Chad Catacchio is a contributor writing on a variety of topics in tech. He has held management positions at a number of tech companies in th Chad Catacchio is a contributor writing on a variety of topics in tech. He has held management positions at a number of tech companies in the US and China. Check out his personal blog to connect with him or follow him on Twitter (if you dare).
There’s a small rumor that’s been making the rounds over the last few weeks about Google buying a young startup out of Chicago called Groupon, for a-Google-pocket-change-amount of $5+ billion. Oh, you’ve heard that one too…cool.
So if we go with this rumor, it would make sense that Google has been thinking about this for awhile, probably at least six months, right? Ok, so if Groupon does become a part of Google, what part of the company would it end up being a part of? Yes, Groupon is a kind of advertising, but somehow we don’t see it be placed in the same was within Google as DoubleClick was when it was acquired. Also, it wouldn’t make much sense if Groupon were to be a part of Google’s social initiative, at least in any way that we can see. So where does that put it?
Squarely in local, which just happens to be a newly reorganized division with long-time Googler Marissa Mayer newly at the helm. So here’s our question – did Google’s executive team put Mayer there for the clearly stated purpose of handling Groupon once the deal was done (come on, you know that if Google want a company bad enough, they’re going to get it, right?)
We’ve been thinking over this for the last couple of days and we’ve come to the conclusion that this is most likely the case. A $5+ billion purchase – even for Google – is not something to be taken lightly, and it would make perfect sense to put Mayer – who is still only 35 years old – in charge of what many believe to be “the next big thing”. She certainly has a very good grasp as to the major mistakes that Google has made in the past, so she would be a pretty safe bet to lead a post-Groupon-acquisition Google local.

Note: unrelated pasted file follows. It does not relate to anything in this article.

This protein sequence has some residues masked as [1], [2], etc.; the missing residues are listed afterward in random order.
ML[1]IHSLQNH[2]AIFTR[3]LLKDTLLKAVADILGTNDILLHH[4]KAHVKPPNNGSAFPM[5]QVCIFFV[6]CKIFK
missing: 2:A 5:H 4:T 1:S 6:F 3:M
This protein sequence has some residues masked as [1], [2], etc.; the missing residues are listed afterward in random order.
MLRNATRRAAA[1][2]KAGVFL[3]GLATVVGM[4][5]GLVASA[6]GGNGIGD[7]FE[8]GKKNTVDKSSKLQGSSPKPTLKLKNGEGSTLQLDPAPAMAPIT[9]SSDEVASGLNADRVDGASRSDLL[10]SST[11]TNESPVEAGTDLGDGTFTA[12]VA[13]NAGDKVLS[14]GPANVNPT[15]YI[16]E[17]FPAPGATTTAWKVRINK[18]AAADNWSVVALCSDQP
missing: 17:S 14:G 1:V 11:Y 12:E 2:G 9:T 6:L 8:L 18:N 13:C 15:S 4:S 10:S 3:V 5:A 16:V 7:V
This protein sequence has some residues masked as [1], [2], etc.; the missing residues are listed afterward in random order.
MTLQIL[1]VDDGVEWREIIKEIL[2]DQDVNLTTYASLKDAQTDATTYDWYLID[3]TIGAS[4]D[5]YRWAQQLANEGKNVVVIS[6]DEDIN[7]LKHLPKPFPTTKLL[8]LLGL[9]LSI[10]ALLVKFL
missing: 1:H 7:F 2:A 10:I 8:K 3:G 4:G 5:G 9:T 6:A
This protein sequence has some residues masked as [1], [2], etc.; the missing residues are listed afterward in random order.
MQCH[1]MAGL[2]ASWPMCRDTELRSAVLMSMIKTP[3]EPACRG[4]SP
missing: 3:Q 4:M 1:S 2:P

At first, we thought that Mayer was in the position in order to court Foursquare or another check-in service, and frankly, Google could still make that move. However, if the idea was to get the best deals company out there, it’s hard to argue against Groupon being that company.
So why Mayer? Well, for one, she guided Google through a decade of its search engine, which turned out pretty well. Also, as we said above, she’s young (and so is Groupon CEO Andrew Mason – more on him in a second), and maybe more importantly, she’s already had her exit with Google going public – she is a very wealthy person. That wealth, added to the desire to do something big and new, could actually (hypothetically of course) been something that Mayer might have used as leverage to get this position on the terms that she wanted, i.e. nothing is keeping Mayer at Google other than herself.
So where would this put Groupon CEO Andrew Mason if any of this is true? Would the new billionaire (he’s got to be one after this right?) want to work for Mayer, or is Google going to keep him in charge of the operation, with Mayer only playing a mentor role? Mason is a very engaging personality – as is Mayer – so we kind of doubt that whatever happens, he won’t but tucked away somewhere out of the spotlight – few billionaires are. Of course, Mason could just decide to stay on as long as it takes to get the companies integrated, and then go buy his own island.
All that said, we think that if the Groupon acquisition happens, we expect Mayer to be leading a renewed charge into local with the combined assets of both Google and Groupon behind her.
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